Mexico blocks pork imports from Brazil

Pork Mexico
Photo: Canva

Mexico prohibits pork meat from Brazil to enter the country, despite the agreement between the health authorities of both countries concluded in February this year.

The decision came from the Mexican courts in response to a request from the Mexican pig breeders association Opomex. Mexican producers contested the decision to open the Mexican market with the health authorities of both countries. According to the producers, the measure could affect the internal market, since 45% of the Mexican pork supply comes through imports. Mexico is the third largest pork importer with 1,2 million tonnes in 2022, behind China and Japan. Almost 90% of imports came from the US in 2022.

Ships cannot dock

Senasica, the Mexican body responsible for the health and quality of agri-food products, has already filed an appeal against the injunction. Because of the injunction, Brazilian pork shipments worth approximately US$ 60 million are ‘trapped’ on ships, which cannot dock in Mexican ports.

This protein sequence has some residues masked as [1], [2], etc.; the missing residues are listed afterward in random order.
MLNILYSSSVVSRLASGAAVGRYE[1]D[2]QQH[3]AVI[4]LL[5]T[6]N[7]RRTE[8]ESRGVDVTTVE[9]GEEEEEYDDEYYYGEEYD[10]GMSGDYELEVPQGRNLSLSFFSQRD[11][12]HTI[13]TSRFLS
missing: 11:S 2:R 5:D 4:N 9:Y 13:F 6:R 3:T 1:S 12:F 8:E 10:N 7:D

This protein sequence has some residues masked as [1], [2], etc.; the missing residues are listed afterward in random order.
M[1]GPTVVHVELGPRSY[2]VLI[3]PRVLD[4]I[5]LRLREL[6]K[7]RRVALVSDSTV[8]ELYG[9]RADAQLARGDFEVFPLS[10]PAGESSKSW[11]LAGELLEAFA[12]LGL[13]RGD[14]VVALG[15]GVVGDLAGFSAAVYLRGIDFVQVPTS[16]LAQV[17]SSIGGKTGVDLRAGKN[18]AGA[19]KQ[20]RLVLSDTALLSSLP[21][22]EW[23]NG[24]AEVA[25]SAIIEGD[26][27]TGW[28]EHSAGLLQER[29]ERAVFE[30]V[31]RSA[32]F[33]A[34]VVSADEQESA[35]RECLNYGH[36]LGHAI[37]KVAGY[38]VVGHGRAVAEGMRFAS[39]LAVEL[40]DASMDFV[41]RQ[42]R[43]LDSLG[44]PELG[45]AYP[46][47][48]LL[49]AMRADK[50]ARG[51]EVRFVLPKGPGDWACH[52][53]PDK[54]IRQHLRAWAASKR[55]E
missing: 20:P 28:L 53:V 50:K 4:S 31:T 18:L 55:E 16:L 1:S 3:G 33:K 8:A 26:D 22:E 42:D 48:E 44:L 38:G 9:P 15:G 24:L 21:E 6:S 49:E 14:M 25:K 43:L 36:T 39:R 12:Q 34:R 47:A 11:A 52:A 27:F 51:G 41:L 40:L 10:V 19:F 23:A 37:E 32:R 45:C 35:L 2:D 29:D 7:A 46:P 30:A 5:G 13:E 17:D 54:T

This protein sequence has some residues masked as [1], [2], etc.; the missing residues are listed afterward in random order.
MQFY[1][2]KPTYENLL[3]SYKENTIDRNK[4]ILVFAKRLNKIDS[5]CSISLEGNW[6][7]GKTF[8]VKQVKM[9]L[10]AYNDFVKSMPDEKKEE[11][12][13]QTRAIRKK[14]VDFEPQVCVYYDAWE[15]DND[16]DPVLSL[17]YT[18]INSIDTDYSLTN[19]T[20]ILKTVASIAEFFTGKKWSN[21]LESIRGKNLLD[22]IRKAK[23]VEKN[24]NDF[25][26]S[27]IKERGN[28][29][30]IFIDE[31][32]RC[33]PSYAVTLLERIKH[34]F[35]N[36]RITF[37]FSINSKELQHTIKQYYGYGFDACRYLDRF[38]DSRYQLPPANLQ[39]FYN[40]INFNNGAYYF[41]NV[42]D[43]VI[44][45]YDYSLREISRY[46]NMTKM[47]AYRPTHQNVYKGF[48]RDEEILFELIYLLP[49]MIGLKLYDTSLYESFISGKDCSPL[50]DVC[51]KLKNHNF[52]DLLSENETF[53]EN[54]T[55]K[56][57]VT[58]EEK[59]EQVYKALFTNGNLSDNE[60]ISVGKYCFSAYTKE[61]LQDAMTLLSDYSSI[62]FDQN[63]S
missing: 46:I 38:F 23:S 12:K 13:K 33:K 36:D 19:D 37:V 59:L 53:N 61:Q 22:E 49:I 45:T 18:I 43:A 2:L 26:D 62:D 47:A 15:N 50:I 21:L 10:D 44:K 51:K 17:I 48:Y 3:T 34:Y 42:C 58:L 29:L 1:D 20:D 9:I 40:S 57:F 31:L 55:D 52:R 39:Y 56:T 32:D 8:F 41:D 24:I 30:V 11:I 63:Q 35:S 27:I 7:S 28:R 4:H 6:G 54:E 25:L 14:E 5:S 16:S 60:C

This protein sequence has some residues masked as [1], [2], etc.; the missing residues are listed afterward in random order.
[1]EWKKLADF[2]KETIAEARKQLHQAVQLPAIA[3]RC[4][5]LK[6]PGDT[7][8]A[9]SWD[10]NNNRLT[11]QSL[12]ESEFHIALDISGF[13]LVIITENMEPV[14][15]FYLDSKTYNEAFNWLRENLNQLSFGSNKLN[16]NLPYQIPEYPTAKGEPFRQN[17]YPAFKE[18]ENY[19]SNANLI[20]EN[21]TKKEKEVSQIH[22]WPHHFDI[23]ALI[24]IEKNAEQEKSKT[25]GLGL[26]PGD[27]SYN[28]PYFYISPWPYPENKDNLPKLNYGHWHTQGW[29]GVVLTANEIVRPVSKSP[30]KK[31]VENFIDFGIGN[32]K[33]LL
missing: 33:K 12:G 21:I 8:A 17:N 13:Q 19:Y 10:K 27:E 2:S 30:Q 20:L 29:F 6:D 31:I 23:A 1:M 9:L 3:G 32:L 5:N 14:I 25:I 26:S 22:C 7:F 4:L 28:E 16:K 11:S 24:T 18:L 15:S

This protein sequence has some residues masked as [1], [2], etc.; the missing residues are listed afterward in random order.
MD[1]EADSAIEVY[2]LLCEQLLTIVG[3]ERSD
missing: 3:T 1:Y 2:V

Major impact

The injunction surprised the Brazilian government and the sector. The Secretary of Commerce and International Relations of the Ministry of Agriculture and Livestock, Roberto Perosa, and the president of the Brazilian Animal Protein Association (ABPA), Ricardo Santin, went to Mexico to seek a solution.

According to Perosa, the measure could have major impact. “There are almost US$ 60 million worth of pork products awaiting authorisation to enter Mexico. Mexicans have already paid much of this. The measure would bring great harm to Mexican importers,” he said.

According to ABPA, until October, export was 23,000 tons, placing Mexico as the 11th destination for Brazilian pork exports. ABPA states it regrets the Mexican decision.“The Mexican and Brazilian authorities have fully complied with the procedures for the start of shipments, and Brazilian producers have fully complied with the health regulations determined for trade, and to date, there have been no health problems in Brazilian shipments.”

Daniel Azevedo Freelance journalist Brazil
More about